Number two, because of what happened in the last 12 years, any taxes we raise must, in the end, be progressive. Those who can pay more should pay more, and we should minimize the burden on the middle class. (Applause.)

Number three, don't do anything to the incentive to move people from welfare to work. Let's go ahead and say that if you work 40 hours a week and you have a child in your home, you don't deserve to be in poverty. You've played by the rules and we'll let you out of poverty. (Applause.)

Number four, keep the incentives for small businesses, for new businesses, for investment in our cities, for housing incentives, for research and development -- keep all those tax incentives in there to grow this economy. Don't take them out. (Applause.)

And, number five, when we cut spending -- and we'll cut some more and raise some -- we'll cut the taxes and have more spending cuts next week. But when we do it, let's leave the money in there that will shape these children's economic future. Let's have the money for education and training, for investment in technology, for help for the defense industries that are building down. Let's rebuild the American economy. Because, after all, you can cut all the spending you want, and if people don't have jobs and they aren't earning money, we're still not going to be able to balance the budget. So let's keep the economic future of the country uppermost in our minds. (Applause.)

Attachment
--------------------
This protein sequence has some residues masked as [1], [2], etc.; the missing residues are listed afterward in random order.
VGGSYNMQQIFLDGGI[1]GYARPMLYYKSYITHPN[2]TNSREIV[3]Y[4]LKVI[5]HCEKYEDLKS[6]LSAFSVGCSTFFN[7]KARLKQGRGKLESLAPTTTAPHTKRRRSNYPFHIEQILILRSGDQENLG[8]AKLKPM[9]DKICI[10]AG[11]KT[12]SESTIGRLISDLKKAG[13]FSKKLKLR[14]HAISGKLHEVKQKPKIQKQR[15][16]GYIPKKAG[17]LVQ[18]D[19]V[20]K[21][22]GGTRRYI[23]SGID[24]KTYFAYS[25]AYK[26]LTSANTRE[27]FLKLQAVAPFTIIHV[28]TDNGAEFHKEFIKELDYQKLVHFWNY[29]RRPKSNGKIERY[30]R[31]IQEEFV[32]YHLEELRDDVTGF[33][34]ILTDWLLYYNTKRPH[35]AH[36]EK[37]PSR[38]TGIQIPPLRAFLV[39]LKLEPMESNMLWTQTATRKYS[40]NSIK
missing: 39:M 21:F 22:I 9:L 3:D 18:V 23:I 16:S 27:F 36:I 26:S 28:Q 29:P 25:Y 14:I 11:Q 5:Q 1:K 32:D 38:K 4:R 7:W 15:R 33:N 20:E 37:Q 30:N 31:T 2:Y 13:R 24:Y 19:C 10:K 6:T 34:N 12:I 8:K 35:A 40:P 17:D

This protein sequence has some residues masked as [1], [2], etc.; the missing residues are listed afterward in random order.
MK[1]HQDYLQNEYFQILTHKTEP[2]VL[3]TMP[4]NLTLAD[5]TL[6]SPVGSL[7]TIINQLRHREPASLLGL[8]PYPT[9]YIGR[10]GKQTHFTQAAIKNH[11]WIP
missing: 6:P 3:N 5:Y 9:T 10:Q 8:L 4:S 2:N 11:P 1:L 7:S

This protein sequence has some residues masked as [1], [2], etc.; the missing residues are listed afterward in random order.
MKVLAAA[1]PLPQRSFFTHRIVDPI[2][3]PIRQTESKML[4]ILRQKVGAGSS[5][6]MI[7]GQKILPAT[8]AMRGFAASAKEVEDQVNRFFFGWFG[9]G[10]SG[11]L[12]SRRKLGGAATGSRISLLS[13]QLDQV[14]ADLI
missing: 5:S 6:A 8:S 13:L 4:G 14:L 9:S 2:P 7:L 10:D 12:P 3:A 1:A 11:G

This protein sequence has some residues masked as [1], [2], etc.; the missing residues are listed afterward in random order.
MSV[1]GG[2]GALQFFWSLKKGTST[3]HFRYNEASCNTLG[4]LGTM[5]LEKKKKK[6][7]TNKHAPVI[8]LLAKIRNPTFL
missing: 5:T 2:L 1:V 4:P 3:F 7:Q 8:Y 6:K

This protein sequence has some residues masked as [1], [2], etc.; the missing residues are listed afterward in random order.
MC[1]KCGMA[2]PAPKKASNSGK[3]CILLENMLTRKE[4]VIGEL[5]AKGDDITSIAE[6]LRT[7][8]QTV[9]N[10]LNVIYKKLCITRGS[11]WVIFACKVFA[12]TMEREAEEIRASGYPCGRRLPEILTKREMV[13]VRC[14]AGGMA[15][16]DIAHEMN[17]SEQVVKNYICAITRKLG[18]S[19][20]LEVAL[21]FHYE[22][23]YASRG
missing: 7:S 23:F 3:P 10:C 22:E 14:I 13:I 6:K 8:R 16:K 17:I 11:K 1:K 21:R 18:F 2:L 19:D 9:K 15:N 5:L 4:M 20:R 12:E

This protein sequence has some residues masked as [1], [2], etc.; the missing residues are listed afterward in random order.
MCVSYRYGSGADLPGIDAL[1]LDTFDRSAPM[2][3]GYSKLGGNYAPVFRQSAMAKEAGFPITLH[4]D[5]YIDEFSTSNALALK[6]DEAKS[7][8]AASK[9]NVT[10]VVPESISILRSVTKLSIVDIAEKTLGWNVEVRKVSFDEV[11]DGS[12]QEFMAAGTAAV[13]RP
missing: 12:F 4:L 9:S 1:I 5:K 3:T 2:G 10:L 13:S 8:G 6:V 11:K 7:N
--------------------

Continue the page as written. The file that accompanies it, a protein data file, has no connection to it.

The last thing I'd like to say to you, my fellow Americans, is that none of this is going to be easy, but you should not be discouraged. After all, these trends, as I said, have gone through administrations of Democrats and Republicans for 20 years now. We are moving away from a set of policies that have been the rule for 12 years. I'm trying to move beyond a bipartisan gridlock which has existed for about a decade.

We are trying to do it in a global economy where other rich nations have unemployment rates as high or higher than ours, and there's a recession all over the world. This is not easy, but it can be done. It can be done if we have the courage to change direction. And if we will listen and look beneath the labels to the facts. I believe we can do it. It is simply a question of asking what we have to do to regain control of our destiny, what we have to do to invest in our people, what we have to do to get jobs and incomes and health security back into this country again.